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The Avett Brothers picture, image, poster
The Avett Brothers

Date of birth : -
Date of death : -
Birthplace : Concord, North Carolina
Nationality : American
Category : Arts and Entertainment
Last modified : 2010-12-13

When people ask Scott and Seth Avett how long they've been playing music, they'll usually say, "Forever." Under the name of the Avett Brothers, though, they've only been playing for a relatively short amount of time.

In 1998, during the time of the Avetts' rock band, Nemo, Scott began getting together with some friends and other flatpickers on Tuesday nights in Greenville, N.C., to drink liquor, play acoustic bluegrass and country music and occasionally perform on the street. Having gained an interest in acoustic music after meeting Doc Watson at an early age, Seth joined in and they called the gatherings "The Back Porch Project" or "Nemo Downstairs." During this time, Seth and Scott started writing original songs over the phone and would throw them in during the get-togethers. As time passed and 2000 rolled around, the Avetts, with friend and fellow Nemo guitarist John Twomey, compiled a six-song, self-titled record as the Avett Brothers. The three also began playing sporadic acoustic shows in their off time from Nemo.

Around Halloween in 2001, Nemo fell apart. At first, Scott, Seth and longtime friend Kenny Graham wanted to carry on, but they soon came to the realization it was time to move forward. Scott and Seth fell back on the acoustic music they had been crafting, realizing that it was more accessible than Nemo's brazen, rock sound. During this time, the Avetts also parted ways with Twomey.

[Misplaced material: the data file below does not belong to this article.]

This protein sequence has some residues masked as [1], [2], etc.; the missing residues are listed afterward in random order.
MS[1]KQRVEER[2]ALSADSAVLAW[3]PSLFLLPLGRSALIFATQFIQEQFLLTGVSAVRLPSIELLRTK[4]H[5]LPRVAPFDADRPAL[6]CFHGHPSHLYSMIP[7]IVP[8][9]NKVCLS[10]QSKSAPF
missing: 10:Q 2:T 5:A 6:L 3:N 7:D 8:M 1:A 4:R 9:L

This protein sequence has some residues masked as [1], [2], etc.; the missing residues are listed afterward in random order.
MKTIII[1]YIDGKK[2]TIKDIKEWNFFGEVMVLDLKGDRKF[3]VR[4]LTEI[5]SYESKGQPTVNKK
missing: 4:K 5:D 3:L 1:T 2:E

In January 2002, after several months of songwriting and a few performances with various players, the Avett Brothers entered Pat Gauthier's studio in Marshville, N.C., to record their first album, Country Was. It was during that time the Avetts realized the music they were making was special, more natural and truthful than anything they'd created before. It was also during that time that stand-up bassist Bob Crawford became a permanent member of the band. After a self-booked, 11-state, 2-month summer tour , a series of regional shows and traveling to promote the Country Was album, the boys took a break in late 2002 to prepare to record the follow-up.

Unlike the past, where the songs were written and recorded without being toured on or played in a live setting, the majority of the new songs were thoroughly worked through and developed. With this confidence, the Avetts aimed to nail the intensity of their infamous live shows. After 70 hours in the studio, the Avett Brothers emerged with A Carolina Jubilee -- a mixture of old-time country, bluegrass, pop melodies, folk, rock n' roll, honky-tonk and ragtime.

In 2004, the band offered Mignonette, inspired by the story of the survivors of an ill-fated yacht. In addition to touring with honky-tonk band BR549, they will offer Four Thieves Gone: The Robbinsville Sessions in early 2006.


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